After extensively analyzing our role in driving market trends, and acting out of a need to protect our clients’ long-term returns, we have identified two pivots that we have the ability to make this year—a structural adjustment to our exclusionary-screen indices, and a cultural adjustment to our shareholder action:
First, we are expanding a screen of non-Paris compliant companies to now apply by default to all ETFs, mutual and other broad indexed funds we offer, except when investors opt out and explicitly ask for these stocks. It is not enough to simply create exclusionary funds that screen out certain companies, because we offer thousands of products and most investors are passive. To make good on the threat I issued last year, we will begin this work by divesting from coal companies in our actively managed funds. Within 5 years, more than 90% of our 1000+ investment products will be converted to screen out non-Paris compliant companies such as coal, oil, and gas, which we see as declining and endangered. As a result, an increased percentage of our assets under management will align with our ESG values while sustaining high returns. This approach keeps responsibility in the hands of our clients, who will always have the choice to opt-out of our vision of a stable future and back into coal, oil, and gas.
Second, BlackRock will shift its approach to engagement. We have always supported management, but our clients have become impatient with companies that tout ESG values but do not align their planning to a Paris-compliant model. Beginning in 2019, BlackRock resolves to use our considerable stake in energy and related sectors to vote in favor of management only when we find them to be working toward net zero carbon emissions by 2050. We will use our shareholder position to keep companies accountable to resolutions that align with these values, and aggressively vote down those that do not. In cases where companies consistently fail to value long-term viability, we will vote out obstructionist boards and vote in members who are more forward-thinking.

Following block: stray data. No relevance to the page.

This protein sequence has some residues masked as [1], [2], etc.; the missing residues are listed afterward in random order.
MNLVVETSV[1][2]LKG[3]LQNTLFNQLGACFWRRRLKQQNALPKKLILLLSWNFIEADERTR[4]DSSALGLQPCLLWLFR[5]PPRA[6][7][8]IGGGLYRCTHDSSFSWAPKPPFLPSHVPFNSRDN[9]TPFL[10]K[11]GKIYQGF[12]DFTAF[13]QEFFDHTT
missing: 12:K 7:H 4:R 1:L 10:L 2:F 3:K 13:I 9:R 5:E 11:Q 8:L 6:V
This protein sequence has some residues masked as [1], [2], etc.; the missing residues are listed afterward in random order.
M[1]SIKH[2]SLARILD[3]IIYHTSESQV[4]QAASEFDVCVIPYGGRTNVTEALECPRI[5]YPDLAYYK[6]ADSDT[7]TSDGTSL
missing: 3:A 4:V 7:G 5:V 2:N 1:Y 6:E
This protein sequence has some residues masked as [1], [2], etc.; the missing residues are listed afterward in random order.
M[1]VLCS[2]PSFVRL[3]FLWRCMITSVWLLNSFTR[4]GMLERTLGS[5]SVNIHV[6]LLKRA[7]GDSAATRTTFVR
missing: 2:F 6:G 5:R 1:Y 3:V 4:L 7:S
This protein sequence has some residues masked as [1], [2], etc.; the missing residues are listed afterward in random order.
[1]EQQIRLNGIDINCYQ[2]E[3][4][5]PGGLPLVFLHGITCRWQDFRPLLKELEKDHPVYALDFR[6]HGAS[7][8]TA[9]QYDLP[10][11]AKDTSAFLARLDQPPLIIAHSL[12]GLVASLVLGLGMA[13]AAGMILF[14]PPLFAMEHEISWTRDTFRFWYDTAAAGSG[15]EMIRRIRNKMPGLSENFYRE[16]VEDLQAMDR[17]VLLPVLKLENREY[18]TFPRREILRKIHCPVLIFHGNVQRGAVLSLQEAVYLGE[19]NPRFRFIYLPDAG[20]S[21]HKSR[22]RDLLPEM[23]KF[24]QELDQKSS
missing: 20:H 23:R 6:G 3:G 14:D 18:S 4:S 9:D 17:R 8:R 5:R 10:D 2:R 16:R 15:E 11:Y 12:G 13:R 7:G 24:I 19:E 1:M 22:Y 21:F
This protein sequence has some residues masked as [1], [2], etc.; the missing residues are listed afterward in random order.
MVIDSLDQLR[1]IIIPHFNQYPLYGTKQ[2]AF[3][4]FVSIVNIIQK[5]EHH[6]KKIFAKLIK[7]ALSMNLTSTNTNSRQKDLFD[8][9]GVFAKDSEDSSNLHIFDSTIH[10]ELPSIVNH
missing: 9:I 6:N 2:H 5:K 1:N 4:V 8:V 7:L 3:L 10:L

Generating sustainable returns into the future requires that we have a future. BlackRock’s market share and influence offers an historically unprecedented opportunity to make lasting change that will protect long-term returns by protecting global stability. By designating non-Paris-compliant companies as a screened-out “sin stock” by default, and by taking more aggressive shareholder action, we will build a healthier economy while still securing long-term profitability.
It is time that companies evolve beyond short-term interests that we all know drive instability and risk. Companies must now be able to reconcile their strategy for long-term growth with their publicly articulated social purpose. If a strategy for growth cannot be synthesized with social purpose, no matter how profitable it may seem in the short term, we will no longer consider that a sustainable model.
With climatic threats positioned to destabilize markets at ever greater levels in 2019 and beyond, BlackRock is determined to take a leadership role in building a Paris-compliant economy. Our clients—who are your company’s owners—are asking you to demonstrate management practices that will drive not only healthy investment returns, but also civilization’s very survival. We look forward to engaging with you to that end.
Laurence D. Fink
Chairman and Chief Executive Officer